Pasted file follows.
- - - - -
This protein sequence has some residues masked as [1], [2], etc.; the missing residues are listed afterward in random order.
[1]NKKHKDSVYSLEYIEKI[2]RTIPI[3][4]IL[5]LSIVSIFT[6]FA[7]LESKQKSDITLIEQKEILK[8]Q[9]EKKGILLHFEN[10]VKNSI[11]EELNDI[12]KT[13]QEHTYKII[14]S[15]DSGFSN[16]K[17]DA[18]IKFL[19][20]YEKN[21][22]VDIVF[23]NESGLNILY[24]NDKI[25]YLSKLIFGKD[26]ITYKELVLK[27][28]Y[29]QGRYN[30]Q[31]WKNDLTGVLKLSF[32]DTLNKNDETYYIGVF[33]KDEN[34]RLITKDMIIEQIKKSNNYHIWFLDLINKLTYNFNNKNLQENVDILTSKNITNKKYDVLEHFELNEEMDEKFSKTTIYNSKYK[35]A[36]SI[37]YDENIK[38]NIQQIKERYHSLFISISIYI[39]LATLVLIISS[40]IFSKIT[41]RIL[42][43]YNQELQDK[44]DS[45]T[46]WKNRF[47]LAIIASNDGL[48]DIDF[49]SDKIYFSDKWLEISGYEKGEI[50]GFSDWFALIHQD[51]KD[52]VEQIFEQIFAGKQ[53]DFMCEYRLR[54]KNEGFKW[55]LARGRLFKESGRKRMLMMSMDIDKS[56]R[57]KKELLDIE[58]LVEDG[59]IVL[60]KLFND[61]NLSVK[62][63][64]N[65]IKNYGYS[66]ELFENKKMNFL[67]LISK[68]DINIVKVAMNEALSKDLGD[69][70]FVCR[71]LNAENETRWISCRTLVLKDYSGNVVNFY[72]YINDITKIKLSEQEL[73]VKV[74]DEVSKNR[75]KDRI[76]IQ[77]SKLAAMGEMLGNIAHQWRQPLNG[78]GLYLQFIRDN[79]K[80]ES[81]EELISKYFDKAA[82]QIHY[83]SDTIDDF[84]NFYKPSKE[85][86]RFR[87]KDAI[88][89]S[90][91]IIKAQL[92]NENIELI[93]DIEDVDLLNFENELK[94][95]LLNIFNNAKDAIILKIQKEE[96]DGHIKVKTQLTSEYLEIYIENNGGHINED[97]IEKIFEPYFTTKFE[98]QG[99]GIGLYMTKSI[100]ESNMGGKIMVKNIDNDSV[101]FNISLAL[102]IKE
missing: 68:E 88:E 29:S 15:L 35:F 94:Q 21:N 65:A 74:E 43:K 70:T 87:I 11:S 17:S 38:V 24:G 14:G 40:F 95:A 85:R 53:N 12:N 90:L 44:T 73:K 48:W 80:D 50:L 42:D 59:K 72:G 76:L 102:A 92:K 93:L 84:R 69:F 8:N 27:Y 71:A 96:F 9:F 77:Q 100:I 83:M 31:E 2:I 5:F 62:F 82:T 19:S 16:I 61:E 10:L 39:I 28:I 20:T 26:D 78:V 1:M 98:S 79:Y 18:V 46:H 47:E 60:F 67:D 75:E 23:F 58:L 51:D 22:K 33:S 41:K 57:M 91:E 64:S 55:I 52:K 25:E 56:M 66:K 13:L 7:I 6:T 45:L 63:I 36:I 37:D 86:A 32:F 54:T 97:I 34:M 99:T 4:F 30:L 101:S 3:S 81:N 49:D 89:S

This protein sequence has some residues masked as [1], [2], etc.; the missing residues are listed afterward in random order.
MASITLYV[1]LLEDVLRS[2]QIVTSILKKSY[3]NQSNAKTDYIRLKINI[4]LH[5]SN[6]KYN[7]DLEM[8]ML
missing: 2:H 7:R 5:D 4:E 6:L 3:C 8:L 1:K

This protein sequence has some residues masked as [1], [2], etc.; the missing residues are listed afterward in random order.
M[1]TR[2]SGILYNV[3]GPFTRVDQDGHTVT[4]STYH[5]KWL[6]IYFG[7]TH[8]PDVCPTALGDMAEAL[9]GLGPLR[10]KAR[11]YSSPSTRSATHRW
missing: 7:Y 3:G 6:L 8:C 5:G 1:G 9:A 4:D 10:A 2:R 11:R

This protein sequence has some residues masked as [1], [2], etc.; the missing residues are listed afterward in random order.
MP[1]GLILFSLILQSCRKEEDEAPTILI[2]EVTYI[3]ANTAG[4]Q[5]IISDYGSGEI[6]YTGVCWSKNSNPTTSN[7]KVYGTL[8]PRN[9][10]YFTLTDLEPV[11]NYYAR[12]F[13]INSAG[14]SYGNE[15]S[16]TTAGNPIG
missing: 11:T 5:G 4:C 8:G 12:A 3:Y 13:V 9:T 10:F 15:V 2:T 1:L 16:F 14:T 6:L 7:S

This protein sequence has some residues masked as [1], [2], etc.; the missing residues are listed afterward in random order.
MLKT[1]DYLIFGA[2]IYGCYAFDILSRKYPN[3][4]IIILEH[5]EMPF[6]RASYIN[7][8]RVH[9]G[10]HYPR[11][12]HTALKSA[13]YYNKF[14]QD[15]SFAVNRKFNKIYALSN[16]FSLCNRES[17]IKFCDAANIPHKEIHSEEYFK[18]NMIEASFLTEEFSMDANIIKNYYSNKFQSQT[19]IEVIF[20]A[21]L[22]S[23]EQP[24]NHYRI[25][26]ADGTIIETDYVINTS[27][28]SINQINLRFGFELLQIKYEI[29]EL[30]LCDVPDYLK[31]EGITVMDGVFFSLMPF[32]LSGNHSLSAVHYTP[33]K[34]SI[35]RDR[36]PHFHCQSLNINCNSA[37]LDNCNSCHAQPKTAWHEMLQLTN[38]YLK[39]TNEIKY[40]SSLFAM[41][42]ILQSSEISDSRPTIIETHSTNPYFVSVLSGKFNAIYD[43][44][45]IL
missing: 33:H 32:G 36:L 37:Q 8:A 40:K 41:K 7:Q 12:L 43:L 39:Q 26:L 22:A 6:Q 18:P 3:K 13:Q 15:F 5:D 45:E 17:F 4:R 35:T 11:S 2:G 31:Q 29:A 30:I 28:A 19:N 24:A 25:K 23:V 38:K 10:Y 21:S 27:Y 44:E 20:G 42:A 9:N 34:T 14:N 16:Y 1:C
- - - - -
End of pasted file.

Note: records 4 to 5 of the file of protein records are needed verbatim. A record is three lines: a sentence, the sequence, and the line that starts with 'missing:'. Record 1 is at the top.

This protein sequence has some residues masked as [1], [2], etc.; the missing residues are listed afterward in random order.
MP[1]GLILFSLILQSCRKEEDEAPTILI[2]EVTYI[3]ANTAG[4]Q[5]IISDYGSGEI[6]YTGVCWSKNSNPTTSN[7]KVYGTL[8]PRN[9][10]YFTLTDLEPV[11]NYYAR[12]F[13]INSAG[14]SYGNE[15]S[16]TTAGNPIG
missing: 11:T 5:G 4:C 8:G 12:A 3:Y 13:V 9:T 10:F 15:V 2:T 1:L 16:F 14:T 6:L 7:S

This protein sequence has some residues masked as [1], [2], etc.; the missing residues are listed afterward in random order.
MLKT[1]DYLIFGA[2]IYGCYAFDILSRKYPN[3][4]IIILEH[5]EMPF[6]RASYIN[7][8]RVH[9]G[10]HYPR[11][12]HTALKSA[13]YYNKF[14]QD[15]SFAVNRKFNKIYALSN[16]FSLCNRES[17]IKFCDAANIPHKEIHSEEYFK[18]NMIEASFLTEEFSMDANIIKNYYSNKFQSQT[19]IEVIF[20]A[21]L[22]S[23]EQP[24]NHYRI[25][26]ADGTIIETDYVINTS[27][28]SINQINLRFGFELLQIKYEI[29]EL[30]LCDVPDYLK[31]EGITVMDGVFFSLMPF[32]LSGNHSLSAVHYTP[33]K[34]SI[35]RDR[36]PHFHCQSLNINCNSA[37]LDNCNSCHAQPKTAWHEMLQLTN[38]YLK[39]TNEIKY[40]SSLFAM[41][42]ILQSSEISDSRPTIIETHSTNPYFVSVLSGKFNAIYD[43][44][45]IL
missing: 33:H 32:G 36:L 37:Q 8:A 40:K 41:K 7:Q 12:L 43:L 39:Q 26:L 22:A 6:Q 18:P 3:K 13:Q 15:F 5:D 45:E 17:F 4:R 35:T 11:S 2:G 31:Q 29:A 30:I 28:A 19:N 24:A 25:K 23:V 38:K 10:Y 21:S 27:Y 44:E 20:G 42:A 9:N 34:T 14:N 16:Y 1:C